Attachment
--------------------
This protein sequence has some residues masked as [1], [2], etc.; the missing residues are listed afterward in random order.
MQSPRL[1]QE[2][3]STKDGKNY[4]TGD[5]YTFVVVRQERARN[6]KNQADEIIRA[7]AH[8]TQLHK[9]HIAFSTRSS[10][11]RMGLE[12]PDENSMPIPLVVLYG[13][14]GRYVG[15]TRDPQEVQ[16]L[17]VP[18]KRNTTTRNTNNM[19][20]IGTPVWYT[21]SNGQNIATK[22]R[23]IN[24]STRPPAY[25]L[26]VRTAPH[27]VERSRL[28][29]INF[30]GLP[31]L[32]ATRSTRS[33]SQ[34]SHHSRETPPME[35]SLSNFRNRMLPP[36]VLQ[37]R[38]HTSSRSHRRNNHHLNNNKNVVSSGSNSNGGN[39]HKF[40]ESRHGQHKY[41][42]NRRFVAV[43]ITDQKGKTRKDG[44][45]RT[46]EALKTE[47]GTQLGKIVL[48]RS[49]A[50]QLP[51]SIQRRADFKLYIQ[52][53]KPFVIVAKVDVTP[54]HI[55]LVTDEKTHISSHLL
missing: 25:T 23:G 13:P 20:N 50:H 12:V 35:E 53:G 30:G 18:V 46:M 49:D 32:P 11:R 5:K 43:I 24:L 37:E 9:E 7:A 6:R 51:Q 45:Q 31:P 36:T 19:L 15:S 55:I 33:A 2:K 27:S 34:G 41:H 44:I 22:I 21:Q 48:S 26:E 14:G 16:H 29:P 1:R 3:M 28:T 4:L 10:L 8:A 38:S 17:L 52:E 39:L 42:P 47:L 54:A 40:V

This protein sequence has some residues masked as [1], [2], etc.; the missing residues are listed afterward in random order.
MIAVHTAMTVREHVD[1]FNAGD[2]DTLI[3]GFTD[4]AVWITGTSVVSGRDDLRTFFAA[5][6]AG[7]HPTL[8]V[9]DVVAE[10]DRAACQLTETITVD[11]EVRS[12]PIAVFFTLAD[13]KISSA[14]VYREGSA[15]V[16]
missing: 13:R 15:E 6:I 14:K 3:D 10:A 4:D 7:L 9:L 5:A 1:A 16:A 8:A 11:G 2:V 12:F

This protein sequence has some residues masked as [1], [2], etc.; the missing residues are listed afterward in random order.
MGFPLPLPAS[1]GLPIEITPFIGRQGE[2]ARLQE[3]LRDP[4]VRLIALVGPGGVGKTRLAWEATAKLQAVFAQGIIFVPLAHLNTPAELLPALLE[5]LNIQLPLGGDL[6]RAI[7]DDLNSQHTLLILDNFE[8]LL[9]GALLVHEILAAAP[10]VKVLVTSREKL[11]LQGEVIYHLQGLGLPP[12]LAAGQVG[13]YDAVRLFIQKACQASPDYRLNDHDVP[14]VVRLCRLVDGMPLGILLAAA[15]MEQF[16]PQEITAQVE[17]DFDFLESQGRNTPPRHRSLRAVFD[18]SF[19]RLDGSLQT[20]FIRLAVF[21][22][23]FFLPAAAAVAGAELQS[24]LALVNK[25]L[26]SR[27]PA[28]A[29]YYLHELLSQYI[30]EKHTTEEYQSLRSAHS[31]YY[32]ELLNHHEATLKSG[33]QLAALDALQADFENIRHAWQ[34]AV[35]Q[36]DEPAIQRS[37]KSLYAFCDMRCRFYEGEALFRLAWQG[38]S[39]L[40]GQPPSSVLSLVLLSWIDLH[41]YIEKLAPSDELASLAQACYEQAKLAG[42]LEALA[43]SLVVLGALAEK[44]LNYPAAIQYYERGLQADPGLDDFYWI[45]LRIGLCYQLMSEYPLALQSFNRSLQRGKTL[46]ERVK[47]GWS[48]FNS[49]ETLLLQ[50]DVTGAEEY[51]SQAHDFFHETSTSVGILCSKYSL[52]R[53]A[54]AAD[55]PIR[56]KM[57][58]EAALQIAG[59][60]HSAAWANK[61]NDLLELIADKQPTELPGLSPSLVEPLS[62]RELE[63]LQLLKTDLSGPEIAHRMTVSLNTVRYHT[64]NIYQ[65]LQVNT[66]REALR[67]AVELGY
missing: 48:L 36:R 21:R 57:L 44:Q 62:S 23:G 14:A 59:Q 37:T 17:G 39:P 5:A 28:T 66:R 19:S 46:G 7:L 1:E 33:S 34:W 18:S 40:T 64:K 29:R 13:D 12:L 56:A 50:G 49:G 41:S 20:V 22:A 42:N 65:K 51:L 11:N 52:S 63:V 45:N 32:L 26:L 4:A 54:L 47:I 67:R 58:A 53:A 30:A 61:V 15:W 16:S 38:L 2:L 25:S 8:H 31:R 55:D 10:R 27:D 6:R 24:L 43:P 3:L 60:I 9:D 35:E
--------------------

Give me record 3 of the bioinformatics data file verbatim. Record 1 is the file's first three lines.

This protein sequence has some residues masked as [1], [2], etc.; the missing residues are listed afterward in random order.
MGFPLPLPAS[1]GLPIEITPFIGRQGE[2]ARLQE[3]LRDP[4]VRLIALVGPGGVGKTRLAWEATAKLQAVFAQGIIFVPLAHLNTPAELLPALLE[5]LNIQLPLGGDL[6]RAI[7]DDLNSQHTLLILDNFE[8]LL[9]GALLVHEILAAAP[10]VKVLVTSREKL[11]LQGEVIYHLQGLGLPP[12]LAAGQVG[13]YDAVRLFIQKACQASPDYRLNDHDVP[14]VVRLCRLVDGMPLGILLAAA[15]MEQF[16]PQEITAQVE[17]DFDFLESQGRNTPPRHRSLRAVFD[18]SF[19]RLDGSLQT[20]FIRLAVF[21][22][23]FFLPAAAAVAGAELQS[24]LALVNK[25]L[26]SR[27]PA[28]A[29]YYLHELLSQYI[30]EKHTTEEYQSLRSAHS[31]YY[32]ELLNHHEATLKSG[33]QLAALDALQADFENIRHAWQ[34]AV[35]Q[36]DEPAIQRS[37]KSLYAFCDMRCRFYEGEALFRLAWQG[38]S[39]L[40]GQPPSSVLSLVLLSWIDLH[41]YIEKLAPSDELASLAQACYEQAKLAG[42]LEALA[43]SLVVLGALAEK[44]LNYPAAIQYYERGLQADPGLDDFYWI[45]LRIGLCYQLMSEYPLALQSFNRSLQRGKTL[46]ERVK[47]GWS[48]FNS[49]ETLLLQ[50]DVTGAEEY[51]SQAHDFFHETSTSVGILCSKYSL[52]R[53]A[54]AAD[55]PIR[56]KM[57][58]EAALQIAG[59][60]HSAAWANK[61]NDLLELIADKQPTELPGLSPSLVEPLS[62]RELE[63]LQLLKTDLSGPEIAHRMTVSLNTVRYHT[64]NIYQ[65]LQVNT[66]REALR[67]AVELGY
missing: 48:L 36:R 21:R 57:L 44:Q 62:S 23:G 14:A 59:Q 37:T 17:G 39:P 5:A 28:T 66:R 19:S 46:G 7:L 1:E 33:S 34:W 18:S 40:T 64:K 29:R 13:D 12:L 56:A 50:G 49:G 41:S 20:V 22:A 42:N 65:K 51:L 11:N 52:S 63:V 45:N 32:L 26:L 4:A 54:L 47:I 67:R 58:A 53:A 30:A 61:V 15:W 16:S 38:L 2:L 25:S 8:H 31:R 55:D 10:R 27:D 6:R 24:L 43:P 3:L 60:I 9:D 35:E